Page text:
Lazy journalists and controversial games

In my playthrough of controversial mobile phone game Survival Island 3, I didn’t meet a single Indigenous Australian.

I cut down trees, mined from rocks, and constructed a small base out of wood and stone. I hunted down a poorly animated kangaroo three times in the desert, built a pumpkin patch, and briefly tried exploring the land around me before the pitch black, disorientating rendering of night time, coupled with low draw distance and buggy torches, made me lose the location of my base, discouraging further exploration and boring me to the point of giving up entirely.

Were it not for the furore the game had created, I wouldn’t have grappled with it for as long as I did. The crafting bugs, non-existent documentation, and complete lack of any kind of challenge or threat would have killed it off for me within moments of beginning.

The developer, GFTEAM, is known for creating second-rate computer games, and a quick browse through their pages on the app store shows a number of low-quality, similar titles: with re-used 3D models, simplistic gameplay, and branding designed to piggyback off the successes of popular computer games and franchises like S.T.A.L.K.E.R, Euro Truck Simulator, and The Forest.

Were it not for the controversy, I wouldn’t have looked twice at a developer of this nature. Minecraft clones such as this one are a dime-a-dozen on the android store, but the media coverage and subsequent banning of the game from both iTunes and Google Play turned it into an item of cultural importance, earning it an infamous spot in video game history on a short list of other banned computer games deemed ‘too extreme’ for mainstream distribution.

The problem with Survival Island isn’t that it wasn’t racist or that the title shouldn’t have been banned – it was and I think it should have been – but rather the media coverage.

First of all, it was immediately clear that few journalists actually tried to play the game, instead choosing to repeat (and in some cases, expand upon) the contents of a removal petition, which used racist marketing messages on the game’s store page to argue that the game required players to kill Indigenous Australians, even claiming it presented similar messages when Indigenous Australians appeared on the player’s screen:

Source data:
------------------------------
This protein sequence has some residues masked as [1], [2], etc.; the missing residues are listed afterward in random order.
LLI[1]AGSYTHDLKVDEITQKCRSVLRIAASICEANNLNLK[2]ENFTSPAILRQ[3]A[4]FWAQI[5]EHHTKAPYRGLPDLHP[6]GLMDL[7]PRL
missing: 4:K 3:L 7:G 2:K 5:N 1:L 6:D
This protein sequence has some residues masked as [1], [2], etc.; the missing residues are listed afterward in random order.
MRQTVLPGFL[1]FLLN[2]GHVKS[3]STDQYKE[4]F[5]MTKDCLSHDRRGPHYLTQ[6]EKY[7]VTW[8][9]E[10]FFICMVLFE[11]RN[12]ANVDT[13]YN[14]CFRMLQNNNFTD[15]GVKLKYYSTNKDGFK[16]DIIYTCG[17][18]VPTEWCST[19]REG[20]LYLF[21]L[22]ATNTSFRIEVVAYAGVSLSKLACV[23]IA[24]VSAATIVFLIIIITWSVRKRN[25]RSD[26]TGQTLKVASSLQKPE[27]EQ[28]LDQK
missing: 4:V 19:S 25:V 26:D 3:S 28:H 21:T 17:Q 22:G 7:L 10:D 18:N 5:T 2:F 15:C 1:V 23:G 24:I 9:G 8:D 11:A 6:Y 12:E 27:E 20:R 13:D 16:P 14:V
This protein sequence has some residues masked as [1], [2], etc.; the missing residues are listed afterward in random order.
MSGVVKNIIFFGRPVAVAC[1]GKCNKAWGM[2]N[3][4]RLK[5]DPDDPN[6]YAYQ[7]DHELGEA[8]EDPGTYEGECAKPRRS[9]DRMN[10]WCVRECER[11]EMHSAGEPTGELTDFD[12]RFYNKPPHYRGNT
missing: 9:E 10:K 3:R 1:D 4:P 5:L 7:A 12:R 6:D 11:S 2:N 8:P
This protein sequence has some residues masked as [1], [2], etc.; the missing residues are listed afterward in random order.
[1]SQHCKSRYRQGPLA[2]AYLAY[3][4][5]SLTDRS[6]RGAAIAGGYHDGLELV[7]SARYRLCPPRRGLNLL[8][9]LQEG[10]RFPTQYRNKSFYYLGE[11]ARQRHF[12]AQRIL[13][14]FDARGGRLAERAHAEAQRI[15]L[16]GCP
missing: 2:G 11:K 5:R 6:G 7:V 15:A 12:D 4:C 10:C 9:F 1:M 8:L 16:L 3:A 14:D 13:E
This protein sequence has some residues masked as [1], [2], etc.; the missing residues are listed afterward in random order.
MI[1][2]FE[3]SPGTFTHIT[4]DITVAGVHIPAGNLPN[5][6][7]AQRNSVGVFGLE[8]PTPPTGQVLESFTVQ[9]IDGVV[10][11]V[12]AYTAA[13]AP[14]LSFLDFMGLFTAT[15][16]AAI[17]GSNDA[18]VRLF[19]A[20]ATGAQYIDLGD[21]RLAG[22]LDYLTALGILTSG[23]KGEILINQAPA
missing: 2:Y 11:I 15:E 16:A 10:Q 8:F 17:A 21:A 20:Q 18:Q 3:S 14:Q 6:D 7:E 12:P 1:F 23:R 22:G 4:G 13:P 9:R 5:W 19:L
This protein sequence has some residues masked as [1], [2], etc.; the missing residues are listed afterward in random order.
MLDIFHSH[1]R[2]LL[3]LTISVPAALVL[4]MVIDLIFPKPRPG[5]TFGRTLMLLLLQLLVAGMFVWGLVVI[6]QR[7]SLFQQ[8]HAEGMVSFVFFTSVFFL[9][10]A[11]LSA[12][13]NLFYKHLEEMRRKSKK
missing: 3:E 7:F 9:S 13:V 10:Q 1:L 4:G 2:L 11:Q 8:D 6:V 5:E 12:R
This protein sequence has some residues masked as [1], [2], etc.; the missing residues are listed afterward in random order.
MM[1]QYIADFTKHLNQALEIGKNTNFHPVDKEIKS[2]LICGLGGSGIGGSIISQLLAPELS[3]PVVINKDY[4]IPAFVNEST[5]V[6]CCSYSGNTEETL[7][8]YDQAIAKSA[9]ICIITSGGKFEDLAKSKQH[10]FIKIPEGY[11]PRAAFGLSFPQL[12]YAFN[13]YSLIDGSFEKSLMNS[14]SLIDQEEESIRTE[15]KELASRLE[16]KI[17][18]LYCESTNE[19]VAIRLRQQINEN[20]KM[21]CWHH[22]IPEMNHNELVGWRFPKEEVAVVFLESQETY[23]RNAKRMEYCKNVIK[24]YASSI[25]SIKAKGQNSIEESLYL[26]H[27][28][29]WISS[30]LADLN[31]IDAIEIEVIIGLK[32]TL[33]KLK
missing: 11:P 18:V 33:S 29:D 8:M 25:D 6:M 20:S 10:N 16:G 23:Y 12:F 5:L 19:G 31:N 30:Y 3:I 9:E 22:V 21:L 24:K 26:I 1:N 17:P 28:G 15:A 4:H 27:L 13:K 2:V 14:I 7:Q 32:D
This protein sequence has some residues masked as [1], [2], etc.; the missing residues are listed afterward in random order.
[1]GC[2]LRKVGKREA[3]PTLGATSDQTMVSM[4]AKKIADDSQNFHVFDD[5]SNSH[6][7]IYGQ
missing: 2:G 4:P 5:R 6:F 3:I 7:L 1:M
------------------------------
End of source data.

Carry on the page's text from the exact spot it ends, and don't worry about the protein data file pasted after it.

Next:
The game shamelessly promotes the fact that you will “have to fight with aboriginals” and uses warning messages like, “Beware of Aborigines!” when Indigenous people appear on screen. The game portrays Indigenous Australian’s as violent and aggressive. As well as trying to promote the Indigenous characters as authentic representations of a diverse culture through the description phrasing, “Meet real aboriginals.”

While the petition did explain the issues with the marketing, it didn’t reflect the content of the game. Further media commentary verified this, explaining such encounters were optional and that the tribes could even become the player’s friends, yet numerous media outlets continued to report that players would, for instance, receive points for killing Indigenous Australians.

Such lazy journalism (involving bad fact-checking, a fast-paced media cycle and shallow critiques) is pretty problematic. For one thing, it validates and encourages the delusion of certain sections of the videogame community that journalists are out to get them. But it also gives the games in question a degree of subcultural importance and accompanying financial success.

The developers of 2015 spree-killing action game Hatred are no strangers to this process. In spite of criticism from the usual sources, they received ‘[i]nsanely positive feedback … I need to say here that my mailbox is currently totally overflown with emails full of words of support.’

Such coverage produces a market for offensive games. Hatred was only following a template set by earlier spree-shooting action game Postal; its sequel, in particular, is synonymous with violence and excess, allowing players to not only kill and torture NPC civilians, but urinate on them too. The original computer game was a source of controversy in 1997, when US senator Joe Lieberman called it ‘digital poison’, using it to argue for restrictions on the content of computer games, which he believed were corrupting youth and contributing to the number of mass shootings in America.